DENVER (CBS4)– An infant from Longmont is recovering at home after being released from the hospital where he was treated for what’s known at “rabbit fever.”

Chayse Kluger, just 10 weeks old, is the first human case of Tularemia in Boulder County. There have been at least two other cases in Broomfield and Larimer Counties.

“We get to go home. It’s been a long couple of weeks,” said Chayse’s mother.

Tularemia is a serious infectious disease caused by the bacterium Francisella tularensis found in soil and contaminated water. Carriers of the disease in North America include rabbits, hares and pikas.

Chayse was released from Children’s Hospital 14 days after contracting a disease that could have killed him. He’s believed to have been exposed to rabbit fever at a family picnic after he was bitten by a tick. He was taken to Children’s Hospital with a high fever and put on antibiotics.

“It got higher and higher so I took him in to the ER and once I got there they basically told me, ‘You’re baby’s really sick and he’s not leaving. He has to stay,'” said Chayse’s mother.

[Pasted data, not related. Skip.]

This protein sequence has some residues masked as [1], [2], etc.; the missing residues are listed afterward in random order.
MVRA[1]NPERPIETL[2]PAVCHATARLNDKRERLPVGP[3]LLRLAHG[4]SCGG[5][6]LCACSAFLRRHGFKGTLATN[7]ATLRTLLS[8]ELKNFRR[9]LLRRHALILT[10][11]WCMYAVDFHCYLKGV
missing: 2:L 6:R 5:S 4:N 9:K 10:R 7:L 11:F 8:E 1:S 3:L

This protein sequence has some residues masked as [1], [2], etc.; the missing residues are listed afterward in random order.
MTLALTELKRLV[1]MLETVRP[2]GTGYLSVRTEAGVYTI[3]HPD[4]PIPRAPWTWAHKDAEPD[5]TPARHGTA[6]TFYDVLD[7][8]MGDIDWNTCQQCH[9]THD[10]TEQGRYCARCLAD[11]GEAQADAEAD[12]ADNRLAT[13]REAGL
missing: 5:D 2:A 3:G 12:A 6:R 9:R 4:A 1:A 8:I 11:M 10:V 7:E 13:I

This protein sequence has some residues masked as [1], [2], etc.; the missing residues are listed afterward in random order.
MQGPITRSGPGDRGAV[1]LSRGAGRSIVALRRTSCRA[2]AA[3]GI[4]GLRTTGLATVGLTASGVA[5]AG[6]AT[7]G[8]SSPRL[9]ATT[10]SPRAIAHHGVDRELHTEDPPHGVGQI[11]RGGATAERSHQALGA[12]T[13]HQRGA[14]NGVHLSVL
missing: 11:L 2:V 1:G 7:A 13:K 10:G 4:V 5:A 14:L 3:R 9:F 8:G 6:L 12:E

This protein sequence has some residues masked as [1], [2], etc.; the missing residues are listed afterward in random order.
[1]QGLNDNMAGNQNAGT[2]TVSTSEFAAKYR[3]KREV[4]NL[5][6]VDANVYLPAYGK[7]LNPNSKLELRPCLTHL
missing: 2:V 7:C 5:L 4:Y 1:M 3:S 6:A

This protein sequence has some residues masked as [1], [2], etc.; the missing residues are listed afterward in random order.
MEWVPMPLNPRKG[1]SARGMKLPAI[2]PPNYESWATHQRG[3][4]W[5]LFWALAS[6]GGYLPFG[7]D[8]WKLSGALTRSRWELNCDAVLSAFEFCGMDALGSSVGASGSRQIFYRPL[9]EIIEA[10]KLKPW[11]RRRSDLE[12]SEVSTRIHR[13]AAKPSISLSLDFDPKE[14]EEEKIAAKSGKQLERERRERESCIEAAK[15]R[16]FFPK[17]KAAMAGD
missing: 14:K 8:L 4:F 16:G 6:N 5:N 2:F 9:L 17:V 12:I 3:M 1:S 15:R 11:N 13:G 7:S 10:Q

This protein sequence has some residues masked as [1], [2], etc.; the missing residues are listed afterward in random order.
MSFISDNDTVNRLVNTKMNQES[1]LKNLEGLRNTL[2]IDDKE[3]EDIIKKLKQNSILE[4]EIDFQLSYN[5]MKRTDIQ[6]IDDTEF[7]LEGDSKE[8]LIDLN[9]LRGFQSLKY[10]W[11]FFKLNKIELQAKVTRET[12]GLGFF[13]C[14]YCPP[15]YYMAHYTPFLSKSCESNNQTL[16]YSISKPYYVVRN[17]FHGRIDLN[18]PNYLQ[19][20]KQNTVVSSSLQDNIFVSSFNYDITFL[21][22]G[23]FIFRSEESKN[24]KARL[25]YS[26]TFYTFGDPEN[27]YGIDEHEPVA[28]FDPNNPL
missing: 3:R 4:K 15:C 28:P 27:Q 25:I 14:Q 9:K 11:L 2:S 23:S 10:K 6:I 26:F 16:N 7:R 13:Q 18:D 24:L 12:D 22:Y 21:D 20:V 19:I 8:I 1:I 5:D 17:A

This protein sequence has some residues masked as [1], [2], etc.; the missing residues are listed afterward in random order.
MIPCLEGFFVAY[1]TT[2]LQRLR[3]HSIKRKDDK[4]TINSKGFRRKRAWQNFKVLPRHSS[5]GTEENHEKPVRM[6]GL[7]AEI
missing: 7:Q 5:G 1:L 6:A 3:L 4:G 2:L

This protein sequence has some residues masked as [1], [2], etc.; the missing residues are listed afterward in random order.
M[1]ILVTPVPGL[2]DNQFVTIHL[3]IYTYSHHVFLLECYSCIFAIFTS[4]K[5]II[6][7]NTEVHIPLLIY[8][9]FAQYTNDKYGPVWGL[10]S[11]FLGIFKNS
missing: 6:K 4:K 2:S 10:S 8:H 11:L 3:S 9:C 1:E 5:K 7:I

“This case was very lucky, they weren’t very ill, they caught it very early,” said Bolder County Public Health spokeswoman Kylie Chilton.

One case of rabbit fever was confirmed in a dead vole in a popular field in Boulder County. There are usually only four cases a year in Colorado but that has quadrupled this year because heavy rain has fueled vegetation and given rabbits more places to live.

“As long as we continue to see warm temperatures and also these rodents are around then we may see that disease still,” said Chilton.

Rabbit fever can be found in every state expect Hawaii. While there is no off season for the disease, health officials said because it’s spread so quickly this year, most hospitals are alert to the symptoms and can treat it right away.


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